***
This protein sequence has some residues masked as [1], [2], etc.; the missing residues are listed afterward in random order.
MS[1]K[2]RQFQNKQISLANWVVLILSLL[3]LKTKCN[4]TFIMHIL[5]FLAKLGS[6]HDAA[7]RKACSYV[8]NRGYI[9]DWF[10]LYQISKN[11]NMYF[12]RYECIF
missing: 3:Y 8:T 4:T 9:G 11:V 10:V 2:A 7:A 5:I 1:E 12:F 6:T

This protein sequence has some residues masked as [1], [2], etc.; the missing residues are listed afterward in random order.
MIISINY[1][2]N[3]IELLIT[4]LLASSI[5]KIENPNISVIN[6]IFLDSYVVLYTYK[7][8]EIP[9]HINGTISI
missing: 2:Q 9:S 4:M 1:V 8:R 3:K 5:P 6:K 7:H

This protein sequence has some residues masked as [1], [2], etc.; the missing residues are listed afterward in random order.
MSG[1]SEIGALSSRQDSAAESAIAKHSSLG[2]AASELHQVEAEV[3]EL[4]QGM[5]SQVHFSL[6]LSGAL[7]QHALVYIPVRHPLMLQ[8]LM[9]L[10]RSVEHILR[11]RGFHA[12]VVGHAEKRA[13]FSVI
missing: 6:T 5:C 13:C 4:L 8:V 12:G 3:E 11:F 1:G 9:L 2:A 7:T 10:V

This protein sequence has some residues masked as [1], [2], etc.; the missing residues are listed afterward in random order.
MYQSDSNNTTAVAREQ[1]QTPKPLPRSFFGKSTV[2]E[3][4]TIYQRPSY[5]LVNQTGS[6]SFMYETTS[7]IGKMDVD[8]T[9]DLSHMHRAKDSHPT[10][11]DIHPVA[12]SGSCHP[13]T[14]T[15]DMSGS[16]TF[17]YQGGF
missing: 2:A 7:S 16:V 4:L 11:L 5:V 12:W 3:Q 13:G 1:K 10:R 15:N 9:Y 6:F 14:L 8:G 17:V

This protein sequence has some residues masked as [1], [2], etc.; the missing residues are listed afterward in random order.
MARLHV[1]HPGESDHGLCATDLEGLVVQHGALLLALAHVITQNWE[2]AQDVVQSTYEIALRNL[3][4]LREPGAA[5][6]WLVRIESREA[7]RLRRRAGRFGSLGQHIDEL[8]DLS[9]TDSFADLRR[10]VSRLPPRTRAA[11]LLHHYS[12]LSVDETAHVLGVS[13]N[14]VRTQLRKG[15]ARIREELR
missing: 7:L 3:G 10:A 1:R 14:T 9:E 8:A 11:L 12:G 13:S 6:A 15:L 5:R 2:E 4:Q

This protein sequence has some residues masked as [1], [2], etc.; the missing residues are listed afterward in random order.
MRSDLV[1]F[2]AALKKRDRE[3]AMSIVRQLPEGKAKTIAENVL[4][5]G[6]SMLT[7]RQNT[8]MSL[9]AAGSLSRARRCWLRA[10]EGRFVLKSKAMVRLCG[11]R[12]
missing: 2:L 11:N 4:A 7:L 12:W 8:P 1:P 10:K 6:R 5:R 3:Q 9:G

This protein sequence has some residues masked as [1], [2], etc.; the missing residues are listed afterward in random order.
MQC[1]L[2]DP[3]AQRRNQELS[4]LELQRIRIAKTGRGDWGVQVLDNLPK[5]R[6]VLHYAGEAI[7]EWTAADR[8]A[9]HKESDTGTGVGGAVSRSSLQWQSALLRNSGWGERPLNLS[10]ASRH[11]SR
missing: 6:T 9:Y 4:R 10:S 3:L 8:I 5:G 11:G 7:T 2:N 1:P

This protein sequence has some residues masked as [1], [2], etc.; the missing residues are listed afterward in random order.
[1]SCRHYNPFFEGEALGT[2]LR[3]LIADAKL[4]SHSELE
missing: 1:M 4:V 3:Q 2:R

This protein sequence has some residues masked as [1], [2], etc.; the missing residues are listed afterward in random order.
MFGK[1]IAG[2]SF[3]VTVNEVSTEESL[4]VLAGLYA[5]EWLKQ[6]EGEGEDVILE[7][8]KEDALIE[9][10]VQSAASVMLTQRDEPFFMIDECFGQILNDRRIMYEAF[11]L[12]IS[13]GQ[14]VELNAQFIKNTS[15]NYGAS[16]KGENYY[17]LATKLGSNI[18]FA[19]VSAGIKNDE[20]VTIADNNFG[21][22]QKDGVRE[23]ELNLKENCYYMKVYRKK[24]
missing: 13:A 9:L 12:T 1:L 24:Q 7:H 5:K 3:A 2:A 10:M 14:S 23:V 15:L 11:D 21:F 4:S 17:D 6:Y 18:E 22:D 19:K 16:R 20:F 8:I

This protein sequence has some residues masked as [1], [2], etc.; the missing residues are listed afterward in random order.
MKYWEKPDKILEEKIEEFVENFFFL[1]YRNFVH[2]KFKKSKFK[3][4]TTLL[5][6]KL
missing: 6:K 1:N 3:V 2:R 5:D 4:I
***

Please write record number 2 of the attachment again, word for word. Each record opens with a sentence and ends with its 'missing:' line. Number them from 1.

This protein sequence has some residues masked as [1], [2], etc.; the missing residues are listed afterward in random order.
MIISINY[1][2]N[3]IELLIT[4]LLASSI[5]KIENPNISVIN[6]IFLDSYVVLYTYK[7][8]EIP[9]HINGTISI
missing: 2:Q 9:S 4:M 1:V 8:R 3:K 5:P 6:K 7:H